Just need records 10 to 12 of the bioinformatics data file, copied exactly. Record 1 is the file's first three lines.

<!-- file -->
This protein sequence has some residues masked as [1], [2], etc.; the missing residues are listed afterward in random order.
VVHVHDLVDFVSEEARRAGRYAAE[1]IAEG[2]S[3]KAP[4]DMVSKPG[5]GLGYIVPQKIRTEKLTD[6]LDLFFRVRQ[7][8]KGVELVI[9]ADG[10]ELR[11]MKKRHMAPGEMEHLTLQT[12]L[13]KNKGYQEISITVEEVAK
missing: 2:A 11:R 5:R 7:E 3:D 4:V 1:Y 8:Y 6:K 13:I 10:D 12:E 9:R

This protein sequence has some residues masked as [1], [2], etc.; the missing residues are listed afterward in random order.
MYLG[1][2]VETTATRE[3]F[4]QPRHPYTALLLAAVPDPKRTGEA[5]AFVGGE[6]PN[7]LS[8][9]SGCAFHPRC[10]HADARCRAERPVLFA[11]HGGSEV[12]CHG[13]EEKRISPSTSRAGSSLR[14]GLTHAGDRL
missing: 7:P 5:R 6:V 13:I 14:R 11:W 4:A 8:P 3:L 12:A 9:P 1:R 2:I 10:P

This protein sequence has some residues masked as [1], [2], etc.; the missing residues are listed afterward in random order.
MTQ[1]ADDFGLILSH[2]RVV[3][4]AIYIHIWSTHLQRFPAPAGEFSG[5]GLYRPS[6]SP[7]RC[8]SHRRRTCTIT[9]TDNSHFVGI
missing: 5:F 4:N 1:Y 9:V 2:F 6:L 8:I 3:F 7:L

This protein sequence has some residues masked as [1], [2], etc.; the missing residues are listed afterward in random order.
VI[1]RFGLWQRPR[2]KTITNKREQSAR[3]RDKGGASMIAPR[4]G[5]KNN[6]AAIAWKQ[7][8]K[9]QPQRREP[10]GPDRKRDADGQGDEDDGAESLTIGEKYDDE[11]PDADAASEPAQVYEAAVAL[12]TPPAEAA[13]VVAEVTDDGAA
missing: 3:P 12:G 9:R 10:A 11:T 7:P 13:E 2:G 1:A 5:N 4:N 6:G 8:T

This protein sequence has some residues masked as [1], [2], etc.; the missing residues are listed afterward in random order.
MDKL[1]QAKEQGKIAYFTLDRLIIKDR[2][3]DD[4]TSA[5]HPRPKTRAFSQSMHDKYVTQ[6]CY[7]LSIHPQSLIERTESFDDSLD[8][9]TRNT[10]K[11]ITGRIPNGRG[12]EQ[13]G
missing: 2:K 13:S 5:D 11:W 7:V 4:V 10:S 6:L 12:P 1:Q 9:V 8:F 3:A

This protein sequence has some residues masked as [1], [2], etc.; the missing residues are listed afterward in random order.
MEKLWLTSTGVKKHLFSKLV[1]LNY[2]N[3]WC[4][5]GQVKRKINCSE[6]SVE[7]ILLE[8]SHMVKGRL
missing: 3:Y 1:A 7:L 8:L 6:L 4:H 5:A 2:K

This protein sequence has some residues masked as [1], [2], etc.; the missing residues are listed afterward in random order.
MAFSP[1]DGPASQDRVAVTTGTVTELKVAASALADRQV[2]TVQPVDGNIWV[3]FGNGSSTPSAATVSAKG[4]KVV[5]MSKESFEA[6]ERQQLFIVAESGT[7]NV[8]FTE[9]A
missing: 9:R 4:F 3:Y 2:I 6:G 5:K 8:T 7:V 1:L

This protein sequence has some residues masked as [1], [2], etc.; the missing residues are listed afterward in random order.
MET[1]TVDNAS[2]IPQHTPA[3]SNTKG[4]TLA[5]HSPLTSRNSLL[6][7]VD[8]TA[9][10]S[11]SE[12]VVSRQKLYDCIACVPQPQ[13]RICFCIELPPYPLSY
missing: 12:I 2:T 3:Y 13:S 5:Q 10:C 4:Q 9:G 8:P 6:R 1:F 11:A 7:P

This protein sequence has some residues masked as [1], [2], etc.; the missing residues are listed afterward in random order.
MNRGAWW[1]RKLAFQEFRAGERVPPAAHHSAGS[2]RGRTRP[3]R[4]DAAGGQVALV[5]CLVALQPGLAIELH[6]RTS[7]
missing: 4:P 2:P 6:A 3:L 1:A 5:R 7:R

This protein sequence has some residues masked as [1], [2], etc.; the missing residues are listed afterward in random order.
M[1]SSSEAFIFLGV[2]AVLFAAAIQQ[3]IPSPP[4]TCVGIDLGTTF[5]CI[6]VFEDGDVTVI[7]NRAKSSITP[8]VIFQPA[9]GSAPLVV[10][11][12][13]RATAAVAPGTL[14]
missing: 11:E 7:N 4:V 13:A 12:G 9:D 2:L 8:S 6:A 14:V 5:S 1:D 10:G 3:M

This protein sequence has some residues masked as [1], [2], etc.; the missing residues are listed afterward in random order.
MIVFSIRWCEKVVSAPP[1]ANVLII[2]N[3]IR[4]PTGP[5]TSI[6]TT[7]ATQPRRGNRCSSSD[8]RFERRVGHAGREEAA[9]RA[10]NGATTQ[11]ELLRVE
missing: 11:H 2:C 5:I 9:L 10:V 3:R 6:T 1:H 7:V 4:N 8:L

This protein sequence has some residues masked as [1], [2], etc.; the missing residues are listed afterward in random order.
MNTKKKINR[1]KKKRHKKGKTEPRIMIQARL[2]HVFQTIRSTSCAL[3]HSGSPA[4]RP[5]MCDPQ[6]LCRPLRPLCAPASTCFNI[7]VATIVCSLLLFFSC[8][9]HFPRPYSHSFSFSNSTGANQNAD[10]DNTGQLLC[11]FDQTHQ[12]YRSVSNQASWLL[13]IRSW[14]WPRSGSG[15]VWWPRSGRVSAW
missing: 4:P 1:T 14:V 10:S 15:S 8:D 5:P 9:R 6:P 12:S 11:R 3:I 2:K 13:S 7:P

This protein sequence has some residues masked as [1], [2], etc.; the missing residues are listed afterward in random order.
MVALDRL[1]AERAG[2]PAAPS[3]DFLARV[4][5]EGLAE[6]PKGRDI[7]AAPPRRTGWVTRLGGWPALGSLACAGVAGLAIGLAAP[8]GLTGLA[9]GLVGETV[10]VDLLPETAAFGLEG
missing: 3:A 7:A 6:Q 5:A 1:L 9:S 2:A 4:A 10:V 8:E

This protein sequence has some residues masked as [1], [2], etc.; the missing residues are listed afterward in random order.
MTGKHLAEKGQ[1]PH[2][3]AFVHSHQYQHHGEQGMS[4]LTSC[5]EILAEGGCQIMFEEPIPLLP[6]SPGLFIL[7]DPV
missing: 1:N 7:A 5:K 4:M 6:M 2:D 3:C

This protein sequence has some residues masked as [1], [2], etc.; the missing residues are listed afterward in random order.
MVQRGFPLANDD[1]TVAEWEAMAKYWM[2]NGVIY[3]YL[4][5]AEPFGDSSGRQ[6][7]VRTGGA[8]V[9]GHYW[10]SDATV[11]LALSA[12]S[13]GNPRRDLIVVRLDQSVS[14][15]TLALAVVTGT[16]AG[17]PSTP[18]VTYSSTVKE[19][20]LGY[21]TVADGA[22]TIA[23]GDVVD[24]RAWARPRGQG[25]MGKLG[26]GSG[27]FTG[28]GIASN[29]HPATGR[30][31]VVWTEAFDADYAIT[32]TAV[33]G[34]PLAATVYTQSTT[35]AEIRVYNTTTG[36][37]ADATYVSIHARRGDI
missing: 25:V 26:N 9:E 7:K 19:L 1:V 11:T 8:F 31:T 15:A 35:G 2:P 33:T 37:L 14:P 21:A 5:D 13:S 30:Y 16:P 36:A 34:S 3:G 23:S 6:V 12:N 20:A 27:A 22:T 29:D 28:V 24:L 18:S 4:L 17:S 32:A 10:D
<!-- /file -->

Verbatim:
This protein sequence has some residues masked as [1], [2], etc.; the missing residues are listed afterward in random order.
M[1]SSSEAFIFLGV[2]AVLFAAAIQQ[3]IPSPP[4]TCVGIDLGTTF[5]CI[6]VFEDGDVTVI[7]NRAKSSITP[8]VIFQPA[9]GSAPLVV[10][11][12][13]RATAAVAPGTL[14]
missing: 11:E 7:N 4:V 13:A 12:G 9:D 2:L 8:S 6:A 14:V 5:S 1:D 10:G 3:M

This protein sequence has some residues masked as [1], [2], etc.; the missing residues are listed afterward in random order.
MIVFSIRWCEKVVSAPP[1]ANVLII[2]N[3]IR[4]PTGP[5]TSI[6]TT[7]ATQPRRGNRCSSSD[8]RFERRVGHAGREEAA[9]RA[10]NGATTQ[11]ELLRVE
missing: 11:H 2:C 5:I 9:L 10:V 3:R 6:T 1:H 7:V 4:N 8:L

This protein sequence has some residues masked as [1], [2], etc.; the missing residues are listed afterward in random order.
MNTKKKINR[1]KKKRHKKGKTEPRIMIQARL[2]HVFQTIRSTSCAL[3]HSGSPA[4]RP[5]MCDPQ[6]LCRPLRPLCAPASTCFNI[7]VATIVCSLLLFFSC[8][9]HFPRPYSHSFSFSNSTGANQNAD[10]DNTGQLLC[11]FDQTHQ[12]YRSVSNQASWLL[13]IRSW[14]WPRSGSG[15]VWWPRSGRVSAW
missing: 4:P 1:T 14:V 10:S 15:S 8:D 5:P 9:R 6:P 12:S 11:R 3:I 2:K 13:S 7:P